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  • Provenance

    Anthony d'Offay Gallery, London
    Private Collection, Baltimore
    Perry Rubinstein Gallery and Zwirner & Wirth, New York
    John Berggruen Gallery, San Francisco
    Timothy Taylor Gallery, London
    Private Collection, Chicago
    Alan Koppel Gallery, Chicago and Barbara Mathes Gallery, New York
    Acquired from the above by the present owner

  • Literature

    L. Turvey, Edward Ruscha: Catalogue Raisonné of the Works on Paper, Volume 1: 1956-1976, Gagosian Gallery, New York & Yale University Press, New Haven, 2014, p. 82, no. D1962.01 (illustrated)

  • Catalogue Essay

    Ed Ruscha’s Ford, 1962 is an exemplar for the pre-meditated compositions that he uniquely pioneered in both paintings and drawings. The monochromatic graphite work on paper stands uniquely amongst celebrated paintings of active brushwork created by Abstract Expressionist artists who preceded him, and alone within a collection of colorful, mass-produced silkscreens by his Pop Art contemporaries. The quintessential West Coast artist welcomed in an entirely new genre of contemporary art at the time in which he chose to “pre-plan” (in the artists own words) his drawings and paintings, allowing for a deeper exploration of the artist’s process in rendering characteristically American imagery.

    Nowhere is pre-planning more apparent than in a drawing that has been inspired and copied from a photograph of the same subject matter. In a prelude to the smokey veils and half tones of his gun powder drawings which would come a few years later, Ford shows how the artist used photography as a mechanism for his pre-meditated compositions. The work itself was derived from a snapshot taken in 1960 of his good friend and fellow artist, Joe Goode’s car. This technical process of representational drawing from photo reference contrasts starkly to what Margit Rowell explains as “the spontaneous personal expression and heroic stance of the Abstract Expressionism touted in his painting classes,” which Ruscha was exposed to in his studies at the Chouinard Art Institute, now widely known as CalArts. (M. Rowell, Cotton Puggs, Q-Tips, Smoke and Mirrors: The Drawings of Ed Ruscha, New York, Whitney Museum of American Art, 2004, p. 12) Not only the artist himself, but the viewer as well, finds contentment in the visual landscape of the every-day object and even more so when it is expertly executed by hand in an almost photo-realistic manner.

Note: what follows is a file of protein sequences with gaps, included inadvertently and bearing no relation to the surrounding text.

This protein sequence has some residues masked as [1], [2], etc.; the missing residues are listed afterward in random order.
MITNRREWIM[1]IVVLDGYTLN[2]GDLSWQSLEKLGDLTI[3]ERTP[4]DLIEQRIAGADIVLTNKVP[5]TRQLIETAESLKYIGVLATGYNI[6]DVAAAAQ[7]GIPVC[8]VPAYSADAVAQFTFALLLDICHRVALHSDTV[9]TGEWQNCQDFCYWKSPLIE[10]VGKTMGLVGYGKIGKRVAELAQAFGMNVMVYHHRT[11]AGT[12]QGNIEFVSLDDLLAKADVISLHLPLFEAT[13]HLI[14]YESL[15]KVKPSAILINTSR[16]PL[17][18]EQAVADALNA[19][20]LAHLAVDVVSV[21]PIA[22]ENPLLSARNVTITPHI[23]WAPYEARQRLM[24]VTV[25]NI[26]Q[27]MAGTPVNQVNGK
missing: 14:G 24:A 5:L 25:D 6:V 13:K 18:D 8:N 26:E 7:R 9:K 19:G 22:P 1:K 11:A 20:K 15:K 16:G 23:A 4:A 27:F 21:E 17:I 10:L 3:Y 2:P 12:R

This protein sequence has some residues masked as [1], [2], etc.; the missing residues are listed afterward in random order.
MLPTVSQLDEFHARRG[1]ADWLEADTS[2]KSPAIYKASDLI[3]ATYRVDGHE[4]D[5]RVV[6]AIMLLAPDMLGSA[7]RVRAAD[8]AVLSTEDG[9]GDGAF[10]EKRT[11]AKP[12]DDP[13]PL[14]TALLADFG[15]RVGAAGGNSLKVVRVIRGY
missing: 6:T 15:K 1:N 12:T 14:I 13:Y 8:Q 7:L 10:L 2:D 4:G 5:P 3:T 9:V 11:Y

The present lot exudes comfort in not just its formal aesthetic, but in its subject matter as well. In a culture flooded by mass-media and material imagery, Ruscha was waxing nostalgia about the all American cross-country drives he had done with Joe Goode years earlier. In his own words Ruscha says, “I like long car trips, and just driving around. It seems like such a natural, American thing to do.” When asked in the same interview about his love of both cars and gas stations, Ruscha notes that “We were the first big automobile generation. I see cars as very efficient and well-designed machines.” Of Joe Goode’s car he remarks, “It was a 1938 Plymouth. It was a beauty. It had a personality all its own. Cars aren’t as interesting as they used to be. They all look alike now.” The artist’s obvious affection for his subject matter is exemplified by the soft, carefully rendered line work. Executed with the technical skills of a professional graphic designer and draftsman, Ford serves not only as a jumping off point for a prolific career for Ruscha, but also as an important influence for artists to come.

  • Artist Biography

    Ed Ruscha

    American • 1937

    Ed Ruscha is an Los Angeles-based artist whose art, like California itself, is both geographically rooted and a metaphor for an American state of mind. A deft creator of photography, film, painting, drawing, prints and artist books, Ruscha has executed works for over 60 years that are simultaneously unexpected and familiar, both ironic and sincere.

    His most iconic works are poetic and deadpan, epigrammatic text with nods to advertising copy, juxtaposed with imagery that is either cinematic and sublime or seemingly wry documentary. Whether the subject is his iconic Standard Gas Station or the Hollywood Sign, a parking lot or highway, his works are a distillation of American idealism, echoing the expansive Western landscape and optimism unique to the post-war world.

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Property from a Private Southwest Collection

41

Ford

1962
graphite on paper
18 1/2 x 14 1/4 in. (47 x 36.2 cm)
Signed and dated "E. Ruscha 1962" along the lower margin.

Estimate
$250,000 - 350,000 

Contact Specialist
Kate Bryan
Head of Evening Sale
New York
+ 1 212 940 1267

20th Century & Contemporary Art Evening Sale

New York Auction 8 November 2015 7pm